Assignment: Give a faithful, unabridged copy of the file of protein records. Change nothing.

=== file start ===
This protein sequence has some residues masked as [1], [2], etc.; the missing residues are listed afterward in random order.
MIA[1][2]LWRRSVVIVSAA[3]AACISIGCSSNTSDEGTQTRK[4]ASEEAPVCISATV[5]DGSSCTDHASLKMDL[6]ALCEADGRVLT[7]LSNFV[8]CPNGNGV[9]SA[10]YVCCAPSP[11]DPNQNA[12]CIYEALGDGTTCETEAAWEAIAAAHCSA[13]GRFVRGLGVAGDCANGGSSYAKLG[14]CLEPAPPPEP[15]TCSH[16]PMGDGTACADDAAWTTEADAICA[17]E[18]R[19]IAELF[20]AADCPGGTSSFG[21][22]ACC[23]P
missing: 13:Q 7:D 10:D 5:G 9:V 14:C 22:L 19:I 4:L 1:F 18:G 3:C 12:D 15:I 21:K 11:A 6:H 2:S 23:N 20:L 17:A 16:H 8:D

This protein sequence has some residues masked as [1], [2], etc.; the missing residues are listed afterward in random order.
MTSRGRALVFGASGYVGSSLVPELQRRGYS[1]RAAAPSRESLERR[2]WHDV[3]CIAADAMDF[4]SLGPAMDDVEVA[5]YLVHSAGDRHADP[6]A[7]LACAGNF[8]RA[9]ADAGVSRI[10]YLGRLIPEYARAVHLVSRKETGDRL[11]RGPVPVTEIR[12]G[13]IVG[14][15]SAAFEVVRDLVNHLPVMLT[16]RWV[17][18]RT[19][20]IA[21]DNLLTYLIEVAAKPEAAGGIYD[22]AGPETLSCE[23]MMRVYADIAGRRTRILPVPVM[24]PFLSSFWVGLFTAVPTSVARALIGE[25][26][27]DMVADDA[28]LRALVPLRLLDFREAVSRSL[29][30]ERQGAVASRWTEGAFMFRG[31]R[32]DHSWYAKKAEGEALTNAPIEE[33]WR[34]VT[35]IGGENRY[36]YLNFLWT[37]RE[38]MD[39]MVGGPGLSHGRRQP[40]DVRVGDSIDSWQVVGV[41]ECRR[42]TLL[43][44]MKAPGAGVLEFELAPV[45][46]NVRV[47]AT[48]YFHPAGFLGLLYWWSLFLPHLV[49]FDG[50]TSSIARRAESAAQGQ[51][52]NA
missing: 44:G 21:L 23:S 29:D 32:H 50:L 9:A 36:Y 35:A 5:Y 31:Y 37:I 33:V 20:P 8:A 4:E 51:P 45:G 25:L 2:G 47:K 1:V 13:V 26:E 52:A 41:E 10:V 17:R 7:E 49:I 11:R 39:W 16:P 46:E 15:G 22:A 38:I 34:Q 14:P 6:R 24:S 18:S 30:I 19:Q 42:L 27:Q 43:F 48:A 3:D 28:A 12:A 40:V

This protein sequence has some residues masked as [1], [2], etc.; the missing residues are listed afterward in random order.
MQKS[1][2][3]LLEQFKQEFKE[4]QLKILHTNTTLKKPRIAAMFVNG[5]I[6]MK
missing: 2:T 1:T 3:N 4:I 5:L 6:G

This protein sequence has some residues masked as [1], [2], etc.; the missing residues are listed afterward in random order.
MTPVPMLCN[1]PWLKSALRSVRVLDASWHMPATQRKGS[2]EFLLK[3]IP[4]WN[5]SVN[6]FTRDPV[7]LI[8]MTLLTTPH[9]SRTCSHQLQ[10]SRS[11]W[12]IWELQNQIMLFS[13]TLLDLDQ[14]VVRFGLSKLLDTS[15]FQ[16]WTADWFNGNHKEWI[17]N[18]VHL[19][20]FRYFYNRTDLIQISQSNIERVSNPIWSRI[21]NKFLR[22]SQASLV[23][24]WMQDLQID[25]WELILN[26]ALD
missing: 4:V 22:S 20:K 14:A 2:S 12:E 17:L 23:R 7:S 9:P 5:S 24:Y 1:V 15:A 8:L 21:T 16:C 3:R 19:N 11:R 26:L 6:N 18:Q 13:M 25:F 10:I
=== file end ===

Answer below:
This protein sequence has some residues masked as [1], [2], etc.; the missing residues are listed afterward in random order.
MIA[1][2]LWRRSVVIVSAA[3]AACISIGCSSNTSDEGTQTRK[4]ASEEAPVCISATV[5]DGSSCTDHASLKMDL[6]ALCEADGRVLT[7]LSNFV[8]CPNGNGV[9]SA[10]YVCCAPSP[11]DPNQNA[12]CIYEALGDGTTCETEAAWEAIAAAHCSA[13]GRFVRGLGVAGDCANGGSSYAKLG[14]CLEPAPPPEP[15]TCSH[16]PMGDGTACADDAAWTTEADAICA[17]E[18]R[19]IAELF[20]AADCPGGTSSFG[21][22]ACC[23]P
missing: 13:Q 7:D 10:D 5:G 9:V 14:C 22:L 19:I 4:L 1:F 18:G 3:C 12:D 15:I 21:K 11:A 6:H 2:S 23:N 20:L 17:A 16:H 8:D

This protein sequence has some residues masked as [1], [2], etc.; the missing residues are listed afterward in random order.
MTSRGRALVFGASGYVGSSLVPELQRRGYS[1]RAAAPSRESLERR[2]WHDV[3]CIAADAMDF[4]SLGPAMDDVEVA[5]YLVHSAGDRHADP[6]A[7]LACAGNF[8]RA[9]ADAGVSRI[10]YLGRLIPEYARAVHLVSRKETGDRL[11]RGPVPVTEIR[12]G[13]IVG[14][15]SAAFEVVRDLVNHLPVMLT[16]RWV[17][18]RT[19][20]IA[21]DNLLTYLIEVAAKPEAAGGIYD[22]AGPETLSCE[23]MMRVYADIAGRRTRILPVPVM[24]PFLSSFWVGLFTAVPTSVARALIGE[25][26][27]DMVADDA[28]LRALVPLRLLDFREAVSRSL[29][30]ERQGAVASRWTEGAFMFRG[31]R[32]DHSWYAKKAEGEALTNAPIEE[33]WR[34]VT[35]IGGENRY[36]YLNFLWT[37]RE[38]MD[39]MVGGPGLSHGRRQP[40]DVRVGDSIDSWQVVGV[41]ECRR[42]TLL[43][44]MKAPGAGVLEFELAPV[45][46]NVRV[47]AT[48]YFHPAGFLGLLYWWSLFLPHLV[49]FDG[50]TSSIARRAESAAQGQ[51][52]NA
missing: 44:G 21:L 23:S 29:D 32:H 50:L 9:A 36:Y 35:A 5:Y 31:Y 37:I 33:V 20:P 8:A 4:E 51:P 45:G 25:L 2:G 47:K 1:V 13:V 26:E 52:A 41:E 10:V 17:R 7:E 49:I 11:R 39:W 16:P 46:E 15:G 22:A 38:I 34:Q 14:P 6:R 24:S 18:S 30:I 19:Q 42:L 27:Q 43:F 48:A 3:D 28:A 12:A 40:V

This protein sequence has some residues masked as [1], [2], etc.; the missing residues are listed afterward in random order.
MQKS[1][2][3]LLEQFKQEFKE[4]QLKILHTNTTLKKPRIAAMFVNG[5]I[6]MK
missing: 2:T 1:T 3:N 4:I 5:L 6:G

This protein sequence has some residues masked as [1], [2], etc.; the missing residues are listed afterward in random order.
MTPVPMLCN[1]PWLKSALRSVRVLDASWHMPATQRKGS[2]EFLLK[3]IP[4]WN[5]SVN[6]FTRDPV[7]LI[8]MTLLTTPH[9]SRTCSHQLQ[10]SRS[11]W[12]IWELQNQIMLFS[13]TLLDLDQ[14]VVRFGLSKLLDTS[15]FQ[16]WTADWFNGNHKEWI[17]N[18]VHL[19][20]FRYFYNRTDLIQISQSNIERVSNPIWSRI[21]NKFLR[22]SQASLV[23][24]WMQDLQID[25]WELILN[26]ALD
missing: 4:V 22:S 20:K 14:A 2:S 12:E 17:L 23:R 7:S 9:P 5:S 24:Y 1:V 15:A 8:L 21:T 16:C 3:R 19:N 11:R 26:L 6:N 18:Q 13:M 25:F 10:I